Although I'm not in your situation anymore, I can sympathize! DD#2 (our 18-month-old) came into the world a champion sleeper. Her older sister (now 5), was a different story though. I think she was 3 before she really slept through the night. We've been co-sleepers since she was a baby, so that helped both me and DH get the sleep we needed even with her waking. And now that she's older, she falls asleep with no problem and sleeps like a champ.
I think the best advice I could give you would be to keep things calm when your son wakes up at night. Don't turn on any lights, no TV. Make it, well, boring so that he doesn't get too stimulated. And just hang in there. Kids' sleep habits change so much when they're young. Soon enough, you'll be through it!View Thread
I know you posted this a while ago, but I wanted to chime in and give you my support. Even though you're obviously struggling, you sound like you're doing your very best for your little girl. I'm no expert, but I'm sure all the changes you've experienced in the past year or so - having a baby, splitting with your husband, moving to a new home across the country - are compounding factors in this. If you're on antidepressants, I hope that means you're under the care of a therapist who is helping you.
I don't have any advice, but I wanted to offer a virtual hug and show of support. And keep doing those wonderful things you've been doing to continue bonding with your little girl. I hope you find your way through this challenging time and come out the other side stronger and happier!!View Thread
Tough situation! For starters, if it were me, I'd make sure I was always the one who installed the car seat in your MIL's car. Car seats are complicated - especially for people who are a bit older and don't have experience with them - so if you install it yourself, you know it's in right. That just leaves you with the job of fastening your DS into the seat. I think for that one, I'd just say something like, "I know you probably think I'm overly cautious, but this is something that's really, really important to me. So, for my peace of mind, could you please make sure the buckles are done this way."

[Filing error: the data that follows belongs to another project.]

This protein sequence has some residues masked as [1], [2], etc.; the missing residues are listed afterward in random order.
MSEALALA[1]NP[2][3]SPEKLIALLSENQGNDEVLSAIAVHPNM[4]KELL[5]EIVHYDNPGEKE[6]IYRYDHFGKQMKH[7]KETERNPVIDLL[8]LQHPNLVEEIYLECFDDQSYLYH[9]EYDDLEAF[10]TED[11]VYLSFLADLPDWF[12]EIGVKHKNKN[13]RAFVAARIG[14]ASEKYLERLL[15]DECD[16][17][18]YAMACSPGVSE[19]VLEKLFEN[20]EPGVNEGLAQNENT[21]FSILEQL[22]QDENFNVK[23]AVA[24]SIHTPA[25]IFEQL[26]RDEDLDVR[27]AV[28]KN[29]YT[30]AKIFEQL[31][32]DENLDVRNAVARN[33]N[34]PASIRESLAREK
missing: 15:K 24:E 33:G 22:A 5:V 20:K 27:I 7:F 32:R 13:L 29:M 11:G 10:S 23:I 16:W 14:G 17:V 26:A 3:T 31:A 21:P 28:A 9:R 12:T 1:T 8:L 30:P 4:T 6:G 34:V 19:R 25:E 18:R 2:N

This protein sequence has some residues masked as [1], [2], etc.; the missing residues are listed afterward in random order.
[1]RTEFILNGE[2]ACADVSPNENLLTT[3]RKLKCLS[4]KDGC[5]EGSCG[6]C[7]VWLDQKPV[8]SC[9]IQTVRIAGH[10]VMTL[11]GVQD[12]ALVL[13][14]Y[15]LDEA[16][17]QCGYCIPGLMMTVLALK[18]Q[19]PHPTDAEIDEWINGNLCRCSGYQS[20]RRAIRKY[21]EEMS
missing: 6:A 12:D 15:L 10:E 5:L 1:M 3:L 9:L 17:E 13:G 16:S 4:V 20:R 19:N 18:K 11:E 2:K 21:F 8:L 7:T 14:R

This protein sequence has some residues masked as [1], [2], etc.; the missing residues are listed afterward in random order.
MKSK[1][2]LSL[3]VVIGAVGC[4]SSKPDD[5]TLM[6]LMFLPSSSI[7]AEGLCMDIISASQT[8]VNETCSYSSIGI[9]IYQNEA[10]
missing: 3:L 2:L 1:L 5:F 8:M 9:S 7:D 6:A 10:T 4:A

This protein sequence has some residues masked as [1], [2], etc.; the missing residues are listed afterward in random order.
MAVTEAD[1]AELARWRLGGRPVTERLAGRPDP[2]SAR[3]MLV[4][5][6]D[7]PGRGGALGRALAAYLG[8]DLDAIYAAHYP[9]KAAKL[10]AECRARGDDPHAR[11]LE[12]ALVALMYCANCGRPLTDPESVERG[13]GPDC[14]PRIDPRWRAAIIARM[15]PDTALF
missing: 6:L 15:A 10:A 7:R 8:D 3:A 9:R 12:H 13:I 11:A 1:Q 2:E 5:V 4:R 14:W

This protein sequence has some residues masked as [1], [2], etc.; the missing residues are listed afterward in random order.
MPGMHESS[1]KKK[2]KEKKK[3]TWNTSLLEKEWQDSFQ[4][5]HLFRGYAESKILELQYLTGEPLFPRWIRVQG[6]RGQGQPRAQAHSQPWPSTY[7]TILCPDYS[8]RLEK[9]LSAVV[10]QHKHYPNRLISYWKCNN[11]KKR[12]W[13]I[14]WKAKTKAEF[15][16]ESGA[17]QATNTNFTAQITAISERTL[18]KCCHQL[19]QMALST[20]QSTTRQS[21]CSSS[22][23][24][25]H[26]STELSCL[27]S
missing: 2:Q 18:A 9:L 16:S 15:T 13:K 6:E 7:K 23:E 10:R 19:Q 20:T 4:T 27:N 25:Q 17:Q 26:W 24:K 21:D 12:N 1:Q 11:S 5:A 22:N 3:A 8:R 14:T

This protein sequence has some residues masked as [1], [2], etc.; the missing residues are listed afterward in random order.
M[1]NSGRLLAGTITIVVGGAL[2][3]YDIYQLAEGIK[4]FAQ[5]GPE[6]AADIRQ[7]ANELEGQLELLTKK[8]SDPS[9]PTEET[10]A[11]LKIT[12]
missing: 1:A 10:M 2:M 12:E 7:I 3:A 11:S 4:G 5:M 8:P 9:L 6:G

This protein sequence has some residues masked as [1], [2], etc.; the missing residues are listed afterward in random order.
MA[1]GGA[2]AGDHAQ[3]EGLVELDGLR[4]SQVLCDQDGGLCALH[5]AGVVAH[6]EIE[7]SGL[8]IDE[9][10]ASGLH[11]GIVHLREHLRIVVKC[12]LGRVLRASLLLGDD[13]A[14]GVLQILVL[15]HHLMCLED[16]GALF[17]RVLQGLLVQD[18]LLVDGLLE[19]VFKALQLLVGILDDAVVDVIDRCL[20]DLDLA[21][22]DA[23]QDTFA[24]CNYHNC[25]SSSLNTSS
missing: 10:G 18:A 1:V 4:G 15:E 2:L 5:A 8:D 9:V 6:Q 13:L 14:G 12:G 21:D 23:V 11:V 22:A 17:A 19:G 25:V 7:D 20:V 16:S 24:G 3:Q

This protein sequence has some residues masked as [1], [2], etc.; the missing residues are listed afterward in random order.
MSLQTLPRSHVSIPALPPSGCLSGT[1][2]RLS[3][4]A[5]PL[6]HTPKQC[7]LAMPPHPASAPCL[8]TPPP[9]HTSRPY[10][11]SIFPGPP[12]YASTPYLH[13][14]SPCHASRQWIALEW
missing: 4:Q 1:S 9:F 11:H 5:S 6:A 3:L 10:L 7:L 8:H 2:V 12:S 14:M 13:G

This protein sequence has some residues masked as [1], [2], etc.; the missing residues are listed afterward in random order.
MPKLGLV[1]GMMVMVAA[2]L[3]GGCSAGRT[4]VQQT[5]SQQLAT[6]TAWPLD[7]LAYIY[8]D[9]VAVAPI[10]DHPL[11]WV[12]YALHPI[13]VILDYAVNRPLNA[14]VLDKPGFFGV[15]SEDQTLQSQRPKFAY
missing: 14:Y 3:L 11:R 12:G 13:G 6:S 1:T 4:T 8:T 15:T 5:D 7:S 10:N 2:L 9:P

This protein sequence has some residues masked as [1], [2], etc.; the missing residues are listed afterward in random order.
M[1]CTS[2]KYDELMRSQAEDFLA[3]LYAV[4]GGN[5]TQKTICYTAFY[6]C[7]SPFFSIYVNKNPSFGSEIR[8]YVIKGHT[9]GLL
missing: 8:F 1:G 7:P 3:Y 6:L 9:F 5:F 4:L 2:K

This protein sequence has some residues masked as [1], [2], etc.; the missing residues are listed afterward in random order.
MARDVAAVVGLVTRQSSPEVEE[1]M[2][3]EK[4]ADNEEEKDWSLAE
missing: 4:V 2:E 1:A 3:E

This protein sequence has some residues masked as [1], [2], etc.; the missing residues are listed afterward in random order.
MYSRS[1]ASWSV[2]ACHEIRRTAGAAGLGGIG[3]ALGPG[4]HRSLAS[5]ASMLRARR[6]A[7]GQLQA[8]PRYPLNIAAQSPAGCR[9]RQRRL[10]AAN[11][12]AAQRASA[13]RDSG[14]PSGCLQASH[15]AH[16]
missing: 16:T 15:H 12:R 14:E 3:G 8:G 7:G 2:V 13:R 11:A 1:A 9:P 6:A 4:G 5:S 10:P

I'm so sorry for what you're going through. Although I don't know your entire story, I wanted to join others in supporting your extended BFing. My DD is 26 months old and still nursing. I agree that you should lodge some sort of complaint about the CPS worker. She is incredibly misinformed, and if she's recommending that children be separated from their parents because of extended BFing, her ignorance is downright dangerous. If you have a BFing support organization - like La Leche League - in your area, you might be able to reach out to them for help.View Thread
Yeah, I think for this topic in particular it's difficult to explain your feelings on the subject without seeming judgmental. So I hope everyone believes me that when I say "I could never do that" I mean it more as "It goes against my instincts" rather than "Any mom who does that is terrible."View Thread
I understand there is a spectrum when it comes to using the term CIO. If a child cries and the parent goes in to comfort them, then leaves again once the child is settled, I don't consider it CIO. If a child cries and the parent DOESN'T respond to those cries (either because they're waiting for a certain number of minutes to pass or because they aren't going to respond at all), then I do consider that to be CIO. That's the kind of situation I'm talking about when I referred to the stress / anxiety / fear of crying alone.
Anon, I can certainly respect the fact that some parents find this method to be effective and worthwhile. But there are also moms on the parenting boards I've seen who have reported that it took weeks or longer for CIO to work. Or those who have had to do it over and over because their child sleeps great for a while and then reverts back to not sleeping well. And there's also the argument (which I'm a believer in) that CIO doesn't teach children to sleep better, it just teaches them that when they cry at night no one is coming to help them.